1996 feels like the peak year of “these are the movies of my childhood.” And that’s not just because of Space Jam. But a lot of it is because of Space Jam.
This year… maybe it’s because I was 7, going on 8 and this is the year stuff tends to stick with you more, maybe it’s because we moved this year to a place that was much closer to a movie theater and started going more (mainly because my sister was now old enough to go consistently and we could all go to basically the same movies and enjoy ourselves), or maybe it’s because this is the year we first got our illegal cable hookup and got all the PPV movie channels for free. More than likely it’s a combination of all of those things.
But on top of all of that, there’s a lot of really awesome stuff this year. It feels like the year that’s more “stuff I like” more than “a lot of this stuff is some of the best ever made.” This is the year I’m most willing to say is closer to my sensibility than objectively what most people would say are the best movies. That said, a lot of this stuff is really great and we all probably really like it.
And there’s Space Jam too. Never count out Space Jam. (more…)
1996 is one of the years I hate most in Academy history. To me, almost every major decision they made was a bad one. It’s one of those years where you can’t really do anything, because the Academy is always going to be the Academy, so we have to live with it. But at least here, we can all agree that they made a terrible decision, even if it was the one they were always going to make.
Outside of this category, The English Patient wins Best Director for Anthony Minghella (talked about here), a foregone conclusion and Best Supporting Actress for Juliette Binoche (talked about here), a decision I actually really like. I think that even though Lauren Bacall was a very deserving veteran, her performance was decent at best and her film was beyond terrible (and Barbara Hershey’s film/performance was way too on-the-nose). Best Actor this year was Geoffrey Rush for Shine (talked about here), which I hate as a decision. I love Geoffrey Rush, I think he deserves an Oscar (Supporting would be better), but I felt his performance was clearly a supporting one in the film, and that Billy Bob Thornton was so good in Sling Blade (and even Ralph Fiennes in The English Patient) that Rush is one of the most inexplicable winners I’ve ever seen. Best Actress was Frances McDormand for Fargo (talked about here), which I love, because the film’s great and she’s great in it, but she’s really a supporting character, and Emily Watson’s performance in Breaking the Waves is so good that I’m shocked she didn’t win (Brenda Blethyn was also amazing in Secrets & Lies). And then Best Supporting Actor was Cuba Gooding, Jr. for Jerry Maguire (talked about here), which, while I love the performance — William H. Macy really should have won. He really should have.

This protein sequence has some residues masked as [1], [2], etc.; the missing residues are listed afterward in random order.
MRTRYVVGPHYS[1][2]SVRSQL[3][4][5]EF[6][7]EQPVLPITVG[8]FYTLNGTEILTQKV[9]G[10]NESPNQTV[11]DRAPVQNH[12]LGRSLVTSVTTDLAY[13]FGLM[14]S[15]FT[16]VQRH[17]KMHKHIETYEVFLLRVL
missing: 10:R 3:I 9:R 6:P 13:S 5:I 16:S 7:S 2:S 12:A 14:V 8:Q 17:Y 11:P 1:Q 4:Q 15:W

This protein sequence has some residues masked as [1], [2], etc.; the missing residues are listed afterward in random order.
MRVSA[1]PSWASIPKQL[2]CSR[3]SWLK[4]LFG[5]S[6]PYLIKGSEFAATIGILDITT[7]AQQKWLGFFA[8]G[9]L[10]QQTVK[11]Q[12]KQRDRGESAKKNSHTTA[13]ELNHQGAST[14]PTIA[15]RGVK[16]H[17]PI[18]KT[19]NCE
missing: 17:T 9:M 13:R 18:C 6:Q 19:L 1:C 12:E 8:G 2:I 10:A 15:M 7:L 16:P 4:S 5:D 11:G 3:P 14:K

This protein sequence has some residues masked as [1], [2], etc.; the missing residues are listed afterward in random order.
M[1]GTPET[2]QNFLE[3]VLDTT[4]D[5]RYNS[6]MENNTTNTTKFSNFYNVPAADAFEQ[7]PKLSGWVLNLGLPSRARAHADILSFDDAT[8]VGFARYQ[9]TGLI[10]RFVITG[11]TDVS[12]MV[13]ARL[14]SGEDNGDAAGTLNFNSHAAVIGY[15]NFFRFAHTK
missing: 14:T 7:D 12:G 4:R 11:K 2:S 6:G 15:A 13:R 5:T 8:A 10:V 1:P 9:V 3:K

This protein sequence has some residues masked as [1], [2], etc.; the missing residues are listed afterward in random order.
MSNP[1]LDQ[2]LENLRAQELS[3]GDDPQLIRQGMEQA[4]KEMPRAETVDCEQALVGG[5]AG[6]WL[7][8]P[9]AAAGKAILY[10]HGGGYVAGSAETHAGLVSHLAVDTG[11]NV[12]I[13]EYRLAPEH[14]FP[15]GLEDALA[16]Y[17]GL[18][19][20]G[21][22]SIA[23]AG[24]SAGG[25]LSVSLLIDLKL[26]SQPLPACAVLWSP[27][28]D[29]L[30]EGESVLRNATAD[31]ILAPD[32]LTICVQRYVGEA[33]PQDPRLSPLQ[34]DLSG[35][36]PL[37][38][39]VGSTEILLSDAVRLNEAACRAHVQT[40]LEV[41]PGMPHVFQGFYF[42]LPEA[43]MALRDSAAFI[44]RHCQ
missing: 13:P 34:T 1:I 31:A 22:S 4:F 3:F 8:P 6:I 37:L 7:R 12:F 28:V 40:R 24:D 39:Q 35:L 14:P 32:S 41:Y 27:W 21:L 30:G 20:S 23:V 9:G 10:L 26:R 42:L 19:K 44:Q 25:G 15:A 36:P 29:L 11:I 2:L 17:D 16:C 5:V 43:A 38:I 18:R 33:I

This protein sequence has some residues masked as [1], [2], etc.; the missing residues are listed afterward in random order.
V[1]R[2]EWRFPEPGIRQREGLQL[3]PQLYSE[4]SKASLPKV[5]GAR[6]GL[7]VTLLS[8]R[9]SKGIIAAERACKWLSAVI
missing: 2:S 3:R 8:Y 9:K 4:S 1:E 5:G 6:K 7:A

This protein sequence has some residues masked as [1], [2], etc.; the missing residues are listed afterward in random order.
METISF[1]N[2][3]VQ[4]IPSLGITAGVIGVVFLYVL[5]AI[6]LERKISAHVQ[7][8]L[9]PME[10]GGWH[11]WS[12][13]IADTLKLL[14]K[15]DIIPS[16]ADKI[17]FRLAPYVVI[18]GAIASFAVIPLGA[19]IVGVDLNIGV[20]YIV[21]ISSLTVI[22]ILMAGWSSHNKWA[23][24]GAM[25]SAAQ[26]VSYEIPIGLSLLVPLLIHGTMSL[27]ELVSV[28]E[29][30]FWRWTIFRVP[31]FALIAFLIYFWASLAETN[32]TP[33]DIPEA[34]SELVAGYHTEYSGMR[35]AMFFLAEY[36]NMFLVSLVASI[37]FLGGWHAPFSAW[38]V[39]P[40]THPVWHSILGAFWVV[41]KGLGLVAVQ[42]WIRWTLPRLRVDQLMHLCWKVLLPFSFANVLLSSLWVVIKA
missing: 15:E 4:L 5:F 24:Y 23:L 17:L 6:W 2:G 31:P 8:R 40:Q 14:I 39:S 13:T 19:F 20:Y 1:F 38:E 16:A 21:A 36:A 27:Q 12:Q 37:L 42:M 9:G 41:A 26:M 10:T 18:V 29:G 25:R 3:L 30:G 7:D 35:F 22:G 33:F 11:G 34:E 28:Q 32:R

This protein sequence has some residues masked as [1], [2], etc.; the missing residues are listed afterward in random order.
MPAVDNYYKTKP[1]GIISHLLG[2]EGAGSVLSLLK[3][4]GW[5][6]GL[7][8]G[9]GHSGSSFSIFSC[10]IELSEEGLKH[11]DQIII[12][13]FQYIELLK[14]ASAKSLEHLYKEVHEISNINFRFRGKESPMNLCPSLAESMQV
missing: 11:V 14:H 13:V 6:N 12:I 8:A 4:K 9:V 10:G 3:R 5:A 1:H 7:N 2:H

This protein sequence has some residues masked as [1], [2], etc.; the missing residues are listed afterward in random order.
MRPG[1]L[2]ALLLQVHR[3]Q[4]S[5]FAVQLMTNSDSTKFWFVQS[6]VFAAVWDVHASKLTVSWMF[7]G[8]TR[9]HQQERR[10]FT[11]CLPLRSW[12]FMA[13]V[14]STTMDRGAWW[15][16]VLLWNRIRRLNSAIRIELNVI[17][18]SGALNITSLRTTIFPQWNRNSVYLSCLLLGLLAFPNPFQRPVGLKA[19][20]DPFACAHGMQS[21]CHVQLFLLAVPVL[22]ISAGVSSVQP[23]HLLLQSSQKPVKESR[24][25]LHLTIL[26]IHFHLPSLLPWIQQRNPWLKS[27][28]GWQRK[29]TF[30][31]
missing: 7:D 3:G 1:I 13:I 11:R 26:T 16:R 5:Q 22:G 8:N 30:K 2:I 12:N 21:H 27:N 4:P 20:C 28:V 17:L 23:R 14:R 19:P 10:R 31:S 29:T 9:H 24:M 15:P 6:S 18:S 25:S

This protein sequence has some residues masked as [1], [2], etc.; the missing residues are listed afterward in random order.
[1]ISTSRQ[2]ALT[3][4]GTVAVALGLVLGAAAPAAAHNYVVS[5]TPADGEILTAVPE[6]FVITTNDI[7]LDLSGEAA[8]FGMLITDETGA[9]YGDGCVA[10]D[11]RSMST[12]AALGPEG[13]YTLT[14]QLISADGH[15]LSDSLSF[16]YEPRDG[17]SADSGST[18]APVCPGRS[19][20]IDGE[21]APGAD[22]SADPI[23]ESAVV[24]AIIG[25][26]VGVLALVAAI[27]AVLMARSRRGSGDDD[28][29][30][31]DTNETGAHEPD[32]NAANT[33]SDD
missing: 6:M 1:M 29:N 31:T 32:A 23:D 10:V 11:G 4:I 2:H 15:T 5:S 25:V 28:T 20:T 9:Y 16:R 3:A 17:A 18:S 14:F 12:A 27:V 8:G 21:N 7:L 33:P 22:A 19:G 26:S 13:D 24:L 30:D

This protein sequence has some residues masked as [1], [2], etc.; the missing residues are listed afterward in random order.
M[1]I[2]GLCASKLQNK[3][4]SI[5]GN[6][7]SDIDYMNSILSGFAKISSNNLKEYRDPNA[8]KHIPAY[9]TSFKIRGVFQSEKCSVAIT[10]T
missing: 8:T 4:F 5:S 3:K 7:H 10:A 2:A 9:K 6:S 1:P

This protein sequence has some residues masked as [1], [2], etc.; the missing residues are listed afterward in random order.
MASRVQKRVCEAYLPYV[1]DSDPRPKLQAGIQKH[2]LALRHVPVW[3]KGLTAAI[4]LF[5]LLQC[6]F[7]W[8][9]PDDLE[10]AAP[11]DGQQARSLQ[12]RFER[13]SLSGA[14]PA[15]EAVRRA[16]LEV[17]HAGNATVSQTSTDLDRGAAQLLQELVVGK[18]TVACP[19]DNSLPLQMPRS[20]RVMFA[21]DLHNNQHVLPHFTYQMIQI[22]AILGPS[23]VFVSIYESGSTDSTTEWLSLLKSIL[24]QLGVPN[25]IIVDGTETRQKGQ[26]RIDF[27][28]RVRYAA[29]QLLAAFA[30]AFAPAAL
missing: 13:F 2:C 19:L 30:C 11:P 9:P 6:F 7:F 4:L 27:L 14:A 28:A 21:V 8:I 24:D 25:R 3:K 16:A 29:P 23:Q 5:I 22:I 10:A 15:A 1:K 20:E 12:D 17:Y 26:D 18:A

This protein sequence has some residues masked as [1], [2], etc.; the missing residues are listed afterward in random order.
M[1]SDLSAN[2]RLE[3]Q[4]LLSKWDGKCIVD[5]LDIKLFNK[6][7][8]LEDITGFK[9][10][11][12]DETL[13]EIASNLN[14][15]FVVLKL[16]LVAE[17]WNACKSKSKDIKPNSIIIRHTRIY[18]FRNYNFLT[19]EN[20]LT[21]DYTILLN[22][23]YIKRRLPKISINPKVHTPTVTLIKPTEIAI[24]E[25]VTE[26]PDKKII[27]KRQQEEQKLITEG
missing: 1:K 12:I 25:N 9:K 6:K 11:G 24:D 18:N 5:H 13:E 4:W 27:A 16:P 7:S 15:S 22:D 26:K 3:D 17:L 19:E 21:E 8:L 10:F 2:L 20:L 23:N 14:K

So that’s 1996. I like two categories. And one of them — ehh, maybe it’s not the best decision. So overall, I think this is a pretty terrible year. One of my least favorites. And, like most bad years, it all starts at Best Picture.
BEST PICTURE – 1996
And the nominees were…
The English Patient (Miramax)
Fargo (Gramercy Pictures)
Jerry Maguire (TriStar)
Shine (October Films)
Secrets & Lies (Fine Line Features) (more…)
I cringe when I see 1996. The English Patient is such a terrible movie to have won Best Picture. Fargo was so much better. Anthony Minghella winning Best Director for it, though, (talked about here) is understandable. Usually with one comes the other. But it still doesn’t make it a good decision.
Best Actor was Geoffrey Rush for Shine, which, as I said here, is a decision I consider one of the worst of all time. Not because of the actor, because of the performance. Read the article if you want to find out why. Then Best Actress was Frances McDormand for Fargo, which I love as a decision (as I said here), even though it wasn’t the best performance in the category (it was my favorite, though). And Best Supporting Actor was Cuba Gooding Jr. for Jerry Maguire, which is just troublesome. I talked about it here, but basically, William H. Macy should have won for Fargo, yet Cuba Gooding is so likable in the movie, it swayed a lot of people to vote for him (even I did in when I wrote up the article!), and then after the fact we all realized, “Yeah…we should have given it to Bill Macy. That was dumb.”
So that’s 1996. Bad Best Picture and Best Director choice, terrible Best Actor choice, great Best Actress choice, but one that’s shaky because there was a better (or two) performance in the category, and a Best Supporting Actor choice that feels okay, but then you realize it probably shouldn’t have won. Then, there’s this category. It’s by far the weakest of the bunch (though that’s always been the case, historically), but they did made the right decision. Most people assumed Lauren Bacall was the odds-on favorite here (because she’s Lauren Bacall), but no one takes into account just how much an Oscar-winning performance actually requires a halfway decent film in order to be taken seriously.
BEST SUPPORTING ACTRESS – 1996
And the nominees were…
Joan Allen, The Crucible
Lauren Bacall, The Mirror Has Two Faces
Juliette Binoche, The English Patient
Barbara Hershey, The Portrait of a Lady
Marianne Jean-Baptiste, Secrets & Lies (more…)
I’m well on the record about how much I hate 1996. I mean, The English Patient beats Fargo for Best Picture. And it’s not even a good movie. Anthony Minghella wins Best Director for it (talked about here), and Juliette Binoche wins Best Supporting Actress for it. That’s really the only one of its awards I agree with. Otherwise — seriously, what the fuck, Academy?